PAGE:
What trouser waists say about the Ugandan man
Posted Tuesday, January 29 2013 at 02:00
You see, he ushered in peace, opening the way for loose trousers. In the days I was a teenager, before Museveni took power, even if they had been there we could not have afforded to wear ‘balancing’ trousers, as the insecurity of the day frequently resulted in sudden announcements of duka, duka kimbia, kimbia (run, run).
A small confession: On occasion, I have had to fight the temptation to tag a little on the loosely-secured trousers of a randomly picked young man and see what would happen with the pants, and how he would react. Restraint and repentance have won (thus far).
I do drive along the Entebbe highway every day and keep wondering about what’s going on in the minds of the young men, with ‘balanced’ trousers, who clamber over the rail that divides the dual carriageway. You see that rail was designed to prevent pedestrians from wantonly crossing the road, with proper zebra crossings and pedestrian bridges provided, and so anyone climbing over it would have to do quite some dexterous bodily and garment gymnastics. For women jumping the rail implies strictly no busuuti/gomesi, while for men it calls for a well-secured belt.
But contemporary fashion has brought on the phenomenon of ‘balancing’, which requires either no strap at all around the waist or, at best, an under-employed belt (the generational interpretation of undergarments has changed, thus we now see other people’s underwear, kundis/navels, ill-placed tattoos).
I would classify Ugandan men’s waists and their corresponding trouser styles in four categories:
• Low-slung, ‘balanced’ mid-way the bum
• Conventional, ‘I know my waist’
• High-slung, above-the-belly button
• Suspenders, with no belt.
Those categories also roughly correspond to age groups, and with them social-economic achievement, and a mentality or psychology.
The low-slung trouser fellows tend to be between 14 and 27 years old, with a hard-boiled attitude. They have a take-it-or-leave-it mentality, are not yet certain of what direction life should take, and generally seek or take the approval of only their peers.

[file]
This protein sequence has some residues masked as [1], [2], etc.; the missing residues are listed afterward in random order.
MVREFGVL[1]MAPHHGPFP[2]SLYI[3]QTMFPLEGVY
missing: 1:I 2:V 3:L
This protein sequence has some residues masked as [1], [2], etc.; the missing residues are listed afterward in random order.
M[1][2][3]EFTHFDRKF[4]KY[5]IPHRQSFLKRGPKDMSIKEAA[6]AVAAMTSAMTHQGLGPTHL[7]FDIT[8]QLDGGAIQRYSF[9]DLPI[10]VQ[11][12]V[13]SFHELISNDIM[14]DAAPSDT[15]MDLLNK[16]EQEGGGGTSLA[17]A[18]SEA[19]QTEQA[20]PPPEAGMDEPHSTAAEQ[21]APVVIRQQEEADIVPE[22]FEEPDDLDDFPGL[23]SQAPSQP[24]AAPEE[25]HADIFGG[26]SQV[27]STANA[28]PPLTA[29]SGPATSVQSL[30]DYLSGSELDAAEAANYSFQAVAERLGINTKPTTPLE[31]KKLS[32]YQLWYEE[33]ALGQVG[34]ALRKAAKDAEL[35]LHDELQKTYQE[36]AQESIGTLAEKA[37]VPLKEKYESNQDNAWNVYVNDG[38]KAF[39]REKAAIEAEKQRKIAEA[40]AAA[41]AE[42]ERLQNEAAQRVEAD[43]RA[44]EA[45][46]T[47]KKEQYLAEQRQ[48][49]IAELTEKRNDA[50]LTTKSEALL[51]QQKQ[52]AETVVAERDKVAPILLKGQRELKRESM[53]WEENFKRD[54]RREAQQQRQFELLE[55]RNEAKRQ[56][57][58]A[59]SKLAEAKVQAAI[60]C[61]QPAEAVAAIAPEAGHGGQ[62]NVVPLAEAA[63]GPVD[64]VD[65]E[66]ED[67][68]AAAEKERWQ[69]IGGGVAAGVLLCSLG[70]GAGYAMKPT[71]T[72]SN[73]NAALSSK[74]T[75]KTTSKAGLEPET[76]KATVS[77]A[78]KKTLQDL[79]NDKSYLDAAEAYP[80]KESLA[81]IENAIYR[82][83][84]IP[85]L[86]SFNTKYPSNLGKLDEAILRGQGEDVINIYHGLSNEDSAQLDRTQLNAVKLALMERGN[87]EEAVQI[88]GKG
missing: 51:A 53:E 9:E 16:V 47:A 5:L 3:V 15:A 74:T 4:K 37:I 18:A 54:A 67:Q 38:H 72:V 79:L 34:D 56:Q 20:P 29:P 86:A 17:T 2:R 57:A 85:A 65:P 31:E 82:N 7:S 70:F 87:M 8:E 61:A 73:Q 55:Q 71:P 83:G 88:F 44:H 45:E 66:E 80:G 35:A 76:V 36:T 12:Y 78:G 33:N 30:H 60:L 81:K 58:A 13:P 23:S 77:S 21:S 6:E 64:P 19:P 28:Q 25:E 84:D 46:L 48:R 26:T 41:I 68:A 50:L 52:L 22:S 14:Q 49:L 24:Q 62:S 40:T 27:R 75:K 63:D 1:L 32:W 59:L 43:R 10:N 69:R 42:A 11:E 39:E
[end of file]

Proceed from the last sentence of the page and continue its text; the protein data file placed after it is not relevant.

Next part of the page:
Their thoughts when you disapprove: “Stuff it!” (I was once a teenager myself, and I remember wearing slashed jeans, with the names of my favourite footballers, and a girl, written all over). This low-slung ‘balancing’ group are, on the whole, unsure of what to do in life or about life.
It has S4 and S6 vacationists, campusers, early career professionals, one hit musicians and other pseudo-celebrities. One preacher I heard in church linked the ‘balancing’ fashion to people of certain sexual orientation – I am not sure that that message sunk to any depth, or let alone how legitimate it is, but who knows?
I would say, though, that if there is any blame to throw around for the entire ‘balancing’ thing, it should be squarely on President Museveni.
You see, he ushered in peace, opening the way for loose trousers. In the days I was a teenager, before Museveni took power, even if they had been there we could not have afforded to wear ‘balancing’ trousers, as the insecurity of the day frequently resulted in sudden announcements of duka, duka kimbia, kimbia (run, run). The security-conscious Ugandans of the time had to have properly secured trousers, didn’t they? With everyone running their own direction at the slightest rumour in town, the ‘balanced’ trousers would be the only ones with a definite direction – down to the ankles.
The conventional waist line is the average guy, for whom life is moving but maybe not quickly enough. He is likely to be a mid-level civil servant, a middle management professional, a contented teacher, in an average age group of 32-52 years. For this lot, life though okay can be a grind, with the odd excitement coming only with a promotion or an overseas trip. Security of job is reflected in security of belt around the waist; security of person is in right-fitting clothes.
The third group, with trousers belted above the belly button (the very antithesis of the girly kundi show), could be the Congolese musician or a prosperous pastor, aged 45-60. This is the “Now I have emerged” sort, typified by the newly rich Kikuubo merchant or shopping mall-constructing tycoon. This group buys over-sized clothes. In the 1970s, they would likely be the mafuta mingi merchant class.
The fourth group wear suspenders, like in classical movies. They are the ‘I have made it, happily retired, no need to work, enough grandchildren and sufficient investments’ group with age range 65-75 years. Like the young ‘balancing’ guys at the other end of the spectrum, these guys also may not own a belt – suspenders are sufficient. Wearing suspenders reeks of power and authority. I suspect many in the Ugandan Cabinet fall in this category, though I have not espied suspenders on our ministers’ torsos (it is unlikely that any minister is ‘balancing’).
It really is a Pyramid of Waists – broad at the bottom, narrow at top, moving up the anatomy. The bigger group – the young men – are at the bottom and there is a tight, if sub-conscious, battle to climb up to the narrow apex of the pyramid. Man, where do you belong? Myself…….just pass me my belt.